Preparation Of Epoxyethane
Epoxyethane can be produced by the treatment of 2-chloroethanol with potassium hydroxide.
Cl-CH2CH2-OH + KOH = (CH2CH2)O + KCl + H2O
Industrially, it is produced by oxidizing ethylene in the presence of a silver catalyst.
H2C= CH2 + O = C2H4O
Ethylene Oxide can be prepared by decomposing ethylene carbonate in the presence of hexachloroethane at a temperature of 392 – 401°F ( 200 – 210°C).
Epoxyethane can be prepared by the treatment of calcium oxide with ethyl hypochlorite.
2 CH3CH2 – OCl + CaO = 2 (CH2CH2)O + CaCl2 + H2O
It can also be produced by reacting diiodo ethane with silver oxide.
I-CH2CH2-I + Ag2O = (CH2CH2)O
Chemical Properties Of Epoxyethane
Epoxyethane reacts with ethanol to form polyethylene glycol ethers.
(CH2CH2)O + C2H5OH = HO-CH2CH2-OC2H5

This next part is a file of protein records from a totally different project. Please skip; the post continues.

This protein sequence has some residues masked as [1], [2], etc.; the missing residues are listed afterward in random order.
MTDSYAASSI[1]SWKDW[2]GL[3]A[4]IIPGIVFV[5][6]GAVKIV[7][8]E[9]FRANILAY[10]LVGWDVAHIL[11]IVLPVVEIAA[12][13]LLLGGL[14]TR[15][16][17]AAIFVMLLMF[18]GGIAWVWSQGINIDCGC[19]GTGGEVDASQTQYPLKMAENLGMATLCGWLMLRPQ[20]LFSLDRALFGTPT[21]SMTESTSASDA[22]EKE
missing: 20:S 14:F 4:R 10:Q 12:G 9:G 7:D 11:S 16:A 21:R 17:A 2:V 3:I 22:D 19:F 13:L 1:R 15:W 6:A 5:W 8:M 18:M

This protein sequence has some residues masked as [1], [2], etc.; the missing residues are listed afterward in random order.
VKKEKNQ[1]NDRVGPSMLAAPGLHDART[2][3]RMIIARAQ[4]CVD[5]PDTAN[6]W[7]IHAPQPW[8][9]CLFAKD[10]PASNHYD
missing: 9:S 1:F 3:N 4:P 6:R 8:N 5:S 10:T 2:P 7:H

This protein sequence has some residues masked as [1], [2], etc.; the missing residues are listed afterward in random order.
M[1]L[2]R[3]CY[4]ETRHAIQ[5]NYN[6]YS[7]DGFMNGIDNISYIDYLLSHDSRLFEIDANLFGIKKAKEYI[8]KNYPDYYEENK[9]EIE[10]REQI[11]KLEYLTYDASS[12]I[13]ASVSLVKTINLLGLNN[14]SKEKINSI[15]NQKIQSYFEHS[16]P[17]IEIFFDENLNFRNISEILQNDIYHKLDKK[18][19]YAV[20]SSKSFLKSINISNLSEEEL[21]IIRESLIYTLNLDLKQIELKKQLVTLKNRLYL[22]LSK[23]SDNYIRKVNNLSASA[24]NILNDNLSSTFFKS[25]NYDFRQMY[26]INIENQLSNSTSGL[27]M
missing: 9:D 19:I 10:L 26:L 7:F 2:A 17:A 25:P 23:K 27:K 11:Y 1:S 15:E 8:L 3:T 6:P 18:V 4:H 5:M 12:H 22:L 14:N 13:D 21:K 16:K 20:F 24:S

Epoxyethane reacts with triethylamine in the presence of water to form choline.
(CH2CH2)O + (CH3)3N + H2O = [HOCH2CH2N(CH3)3]+OH-
It reacts with carboxylic acid like acetic acid and its anhydride in the presence of catalysts to form glycol di and monoesters.
(CH2CH2)O + CH3CO2H = HOCH2CH2-O2CCH3
(CH2CH2)O + (CH3CO)2O = CH3CO2CH2CH2O2CCH3
Ethylene oxide reacts with dialkylamino ethanols to form amino polyethylene glycols.
n (CH2CH2)O+ R2NCH2CH2OH = R2NCH2CH2O – (-CH2CH2O-)n-H
Ethylene oxide passes through an aqueous solution of metal halides to form halohydrins.
2 (CH2CH2)O + C2Cl2 + 2 H2O = 2 HO – CH2CH2 – Cl + Cu(OH)2
The addition of water in epoxyethane leads to the production of ethylene glycol.